Postoperative Care

Patients are generally able to resume a clear liquid diet the evening of surgery and be advanced to a regular diet the following day. Antibiotic coverage can be maintained for a 24-hour period following surgery. Incisional pain may be controlled with intravenous narcotic medications and then switched to oral agents once a regular diet is started. Routine laboratory tests including a complete blood count and electrolytes may be drawn the first postoperative day with further blood test drawn only as needed on subsequent days. For uncomplicated cyst ablation cases, the urethral catheter is removed the day after surgery once the patient is fully ambulating and the patient discharged on postoperative day 2 or 3 once a regular diet is tolerated and pain is controlled with oral agents. In cases of a collecting system injury where placement of an internal ureteral stent and retroperitoneal drain were required at the time of surgery, the urethral catheter can be removed when the documented retroperitoneal drain output is minimal (usually by postoperative day 2 or 3), followed by removal of the retroperitoneal drain if its output does not subsequently increase. In the case of collecting system injury and repair, the ureteral stent is left in place for two to four weeks depending on the extent of injury and removed cystoscopically in the office.

In the rare case where the retroperitoneal drain output remains high, the ure-thral catheter should remain in place and the retroperitoneal drain taken off the bulb suction to discourage formation of a urinary fistula and to encourage antegrade drainage of urine with spontaneous closure of the collecting system. If stable, the patient may even be discharged home, and the drains subsequently managed in the office in one to two weeks.

Repeat imaging studies (e.g., computed tomography) should be considered to confirm proper positioning of the ureteral stent within the collecting system in cases of persistent drainage despite the previously described maneuvers.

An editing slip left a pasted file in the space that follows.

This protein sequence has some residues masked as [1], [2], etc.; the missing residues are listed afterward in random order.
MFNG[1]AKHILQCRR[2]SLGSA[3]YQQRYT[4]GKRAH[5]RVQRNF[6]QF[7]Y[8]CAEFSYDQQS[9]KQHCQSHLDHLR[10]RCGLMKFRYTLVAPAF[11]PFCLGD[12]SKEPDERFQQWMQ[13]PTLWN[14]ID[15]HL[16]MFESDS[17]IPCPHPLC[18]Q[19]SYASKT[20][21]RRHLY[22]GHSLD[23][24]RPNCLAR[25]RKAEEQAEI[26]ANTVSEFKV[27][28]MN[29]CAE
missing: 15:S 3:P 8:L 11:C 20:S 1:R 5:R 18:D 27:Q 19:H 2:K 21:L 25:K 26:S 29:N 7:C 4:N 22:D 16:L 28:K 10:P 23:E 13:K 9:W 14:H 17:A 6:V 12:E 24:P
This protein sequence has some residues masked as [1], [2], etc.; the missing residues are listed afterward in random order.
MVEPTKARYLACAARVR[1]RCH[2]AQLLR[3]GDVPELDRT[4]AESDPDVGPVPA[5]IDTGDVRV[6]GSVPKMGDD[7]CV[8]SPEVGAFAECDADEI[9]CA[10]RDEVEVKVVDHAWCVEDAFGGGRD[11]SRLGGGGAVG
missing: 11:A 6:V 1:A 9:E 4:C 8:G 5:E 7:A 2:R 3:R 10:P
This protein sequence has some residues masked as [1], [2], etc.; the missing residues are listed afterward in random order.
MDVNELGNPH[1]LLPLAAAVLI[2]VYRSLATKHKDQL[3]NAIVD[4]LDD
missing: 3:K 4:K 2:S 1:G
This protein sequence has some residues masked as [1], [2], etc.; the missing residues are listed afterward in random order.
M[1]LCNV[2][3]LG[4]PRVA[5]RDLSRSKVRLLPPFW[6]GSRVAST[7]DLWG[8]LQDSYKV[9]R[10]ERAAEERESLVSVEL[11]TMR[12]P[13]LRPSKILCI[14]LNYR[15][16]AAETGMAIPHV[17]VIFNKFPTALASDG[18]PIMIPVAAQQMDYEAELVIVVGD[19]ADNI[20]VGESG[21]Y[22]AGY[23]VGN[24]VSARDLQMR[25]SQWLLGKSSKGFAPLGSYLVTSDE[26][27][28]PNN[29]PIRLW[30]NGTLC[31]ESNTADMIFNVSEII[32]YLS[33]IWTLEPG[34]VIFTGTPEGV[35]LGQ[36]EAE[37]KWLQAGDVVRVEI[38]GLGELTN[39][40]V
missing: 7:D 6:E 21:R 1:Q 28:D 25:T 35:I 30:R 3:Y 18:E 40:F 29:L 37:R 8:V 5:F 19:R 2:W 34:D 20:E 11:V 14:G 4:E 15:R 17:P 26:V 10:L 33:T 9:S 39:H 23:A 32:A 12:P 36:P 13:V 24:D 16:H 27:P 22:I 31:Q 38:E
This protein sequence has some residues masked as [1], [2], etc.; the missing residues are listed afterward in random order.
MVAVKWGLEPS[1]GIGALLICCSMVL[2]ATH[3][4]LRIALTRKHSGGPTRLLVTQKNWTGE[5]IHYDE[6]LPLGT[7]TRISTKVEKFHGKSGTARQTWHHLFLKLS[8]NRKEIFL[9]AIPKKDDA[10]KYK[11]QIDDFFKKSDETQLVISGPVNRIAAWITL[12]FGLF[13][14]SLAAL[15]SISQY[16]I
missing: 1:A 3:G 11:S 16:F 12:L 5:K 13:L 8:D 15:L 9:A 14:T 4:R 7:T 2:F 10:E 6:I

In the postoperative period, an urinoma and/or perinephric hematoma should be considered in the differential diagnosis in patients who exhibit persistent low-grade fevers (>38.5°C), ileus, nausea and vomiting, and leukocytosis.

Repeat imaging studies (e.g., computed tomography) should be considered to confirm proper positioning of the ureteral stent within the collecting system in cases of persistent drainage despite the previously described maneuvers.

In the postoperative period, an urinoma and/or perinephric hematoma should be considered in the differential diagnosis in patients who exhibit persistent low-grade fevers (>38.5°C), ileus, nausea and vomiting, and leukocytosis.

Contrast-enhanced computed tomography can be used to confirm the diagnosis. In cases of an unsuspected hematoma, conservative management with blood transfusion as needed is usually sufficient. Rarely is renal arteriography with selective embolization or reoperation required. In cases of a postoperative urinoma, a urethral catheter is reinserted as well as either an internal ureteral stent or percutaneous nephrostomy tube. For an undrained collection, percutaneous placement of a retroperi-toneal drain may be required if one was not placed at the time of the initial operation.

If histopathologic and cytologic analysis of the cyst wall and fluid confirms the presence of malignancy, a staged partial or radical nephrectomy should be discussed with the patient. This can be performed either laparoscopically or through an open approach ideally within one week of the initial surgery.

Bleeding during laparoscopic renal cyst ablation can occur during many steps of the operation including (i) mobilization and dissection of the kidney, (ii) cyst wall excision and fulguration, and (iii) dissection around the renal hilum.

During cyst wall excision, only the exposed, extrarenal portion of the cyst wall should be excised, because attempts at complete enucleation often result in bleeding from the underlying renal parenchyma. Following cyst wall excision, only limited coagulation of the base should be performed because deep fulguration can initiate bleeding from larger parenchymal vessels.

Injury to the collecting system can occur during aggressive biopsy and fulguration of the base of the cyst wall or during attempts at cyst wall excision of a peripelvic or autosomal dominant polycystic kidney disease cysts.

The open-ended ureteral stent can be converted at the end of the case to an indwelling ureteral stent, which should be placed under fluoroscopic guidance to confirm proper positioning within the collecting system.

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